The FDA says they became aware of a problem after testing inks in home use tattoo kits marketed by White and Blue Lion, Inc. FDA has confirmed bacterial contamination in unopened bottles of the company’s inks.
“Tattooing poses a risk of infection to anyone, but the risk is particularly high for those with pre-existing heart or circulatory disease, diabetes or compromised immune systems,” Linda Katz, M.D., M.P.H., director of FDA’s Office of Cosmetics and Colors, said.
Signs of localized infection include redness, swelling, weeping wounds, blemishes, or excessive pain at the site. If you experience any of these signs, seek medical care right away.
White and Blue Lion, Inc. recalled the contaminated products on July 11, 2014, but the FDA say they're concerned consumers and professional tattoo artists may be purchasing or using contaminated home tattoo kits and inks from other distributors.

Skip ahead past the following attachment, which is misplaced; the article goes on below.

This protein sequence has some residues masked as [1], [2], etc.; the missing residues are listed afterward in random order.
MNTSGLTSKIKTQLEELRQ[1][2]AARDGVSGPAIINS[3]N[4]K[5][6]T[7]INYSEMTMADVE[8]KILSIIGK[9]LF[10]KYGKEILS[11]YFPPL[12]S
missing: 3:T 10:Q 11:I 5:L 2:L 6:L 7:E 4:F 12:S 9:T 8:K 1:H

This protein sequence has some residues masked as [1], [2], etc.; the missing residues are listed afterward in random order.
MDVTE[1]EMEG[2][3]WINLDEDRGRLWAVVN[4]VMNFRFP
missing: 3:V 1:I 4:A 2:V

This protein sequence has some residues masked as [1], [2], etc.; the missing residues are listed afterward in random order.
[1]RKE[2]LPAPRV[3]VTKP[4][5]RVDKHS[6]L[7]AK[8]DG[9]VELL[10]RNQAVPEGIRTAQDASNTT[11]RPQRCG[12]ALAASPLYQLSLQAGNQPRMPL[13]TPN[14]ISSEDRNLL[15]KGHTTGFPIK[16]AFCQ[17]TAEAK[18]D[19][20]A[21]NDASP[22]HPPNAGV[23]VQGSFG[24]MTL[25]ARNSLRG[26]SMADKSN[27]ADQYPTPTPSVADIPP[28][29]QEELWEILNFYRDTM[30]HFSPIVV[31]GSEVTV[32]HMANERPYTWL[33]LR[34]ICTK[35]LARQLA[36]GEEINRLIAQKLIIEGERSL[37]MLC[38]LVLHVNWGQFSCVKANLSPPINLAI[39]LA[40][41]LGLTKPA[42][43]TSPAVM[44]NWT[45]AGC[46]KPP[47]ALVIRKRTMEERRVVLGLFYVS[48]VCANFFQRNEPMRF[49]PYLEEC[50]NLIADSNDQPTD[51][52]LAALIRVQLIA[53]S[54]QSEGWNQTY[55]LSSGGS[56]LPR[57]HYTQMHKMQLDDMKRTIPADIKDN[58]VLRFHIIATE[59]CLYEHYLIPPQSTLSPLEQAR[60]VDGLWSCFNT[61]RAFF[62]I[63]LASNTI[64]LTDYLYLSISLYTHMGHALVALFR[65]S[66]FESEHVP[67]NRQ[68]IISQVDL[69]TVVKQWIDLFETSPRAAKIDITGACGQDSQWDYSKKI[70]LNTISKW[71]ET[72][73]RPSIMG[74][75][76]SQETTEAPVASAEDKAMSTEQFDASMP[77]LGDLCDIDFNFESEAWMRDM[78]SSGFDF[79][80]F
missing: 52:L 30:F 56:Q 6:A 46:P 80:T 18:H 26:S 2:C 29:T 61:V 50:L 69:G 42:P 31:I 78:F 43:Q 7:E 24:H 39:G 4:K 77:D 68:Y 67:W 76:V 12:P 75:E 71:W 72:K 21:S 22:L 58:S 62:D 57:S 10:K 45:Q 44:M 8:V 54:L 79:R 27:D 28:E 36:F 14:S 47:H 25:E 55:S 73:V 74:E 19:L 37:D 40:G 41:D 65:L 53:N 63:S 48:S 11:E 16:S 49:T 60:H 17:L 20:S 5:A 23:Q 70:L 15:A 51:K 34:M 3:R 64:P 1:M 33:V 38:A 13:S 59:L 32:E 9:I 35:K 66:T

FDA advises you to watch out for inks intended for permanent makeup or traditional body tattoos that:
- have no brand name, carry a dragon logo, and/or are missing the name and place of business of the manufacturer or distributor,
- are sold singly and in kits containing anywhere from five to 54, or perhaps more, bottles of inks of various colors, and
- are marked with “Lotch” [sic] and Batch numbers, and “Date produced” and “Best if used by” dates.
The FDA also advises consumers and tattoo artists to do the following:
- Seek immediate medical care if you experience any signs of infection.
- Don’t use tattoo inks and kits that have no brand name, carry a dragon logo, and/or are missing the name and place of business of the manufacturer or distributor.
- Dispose of tattoo inks that meet this description.
- Do not use recalled kits.
- Report adverse events or side effects through FDA’s MedWatch Safety Information and Adverse Event Reporting Program.
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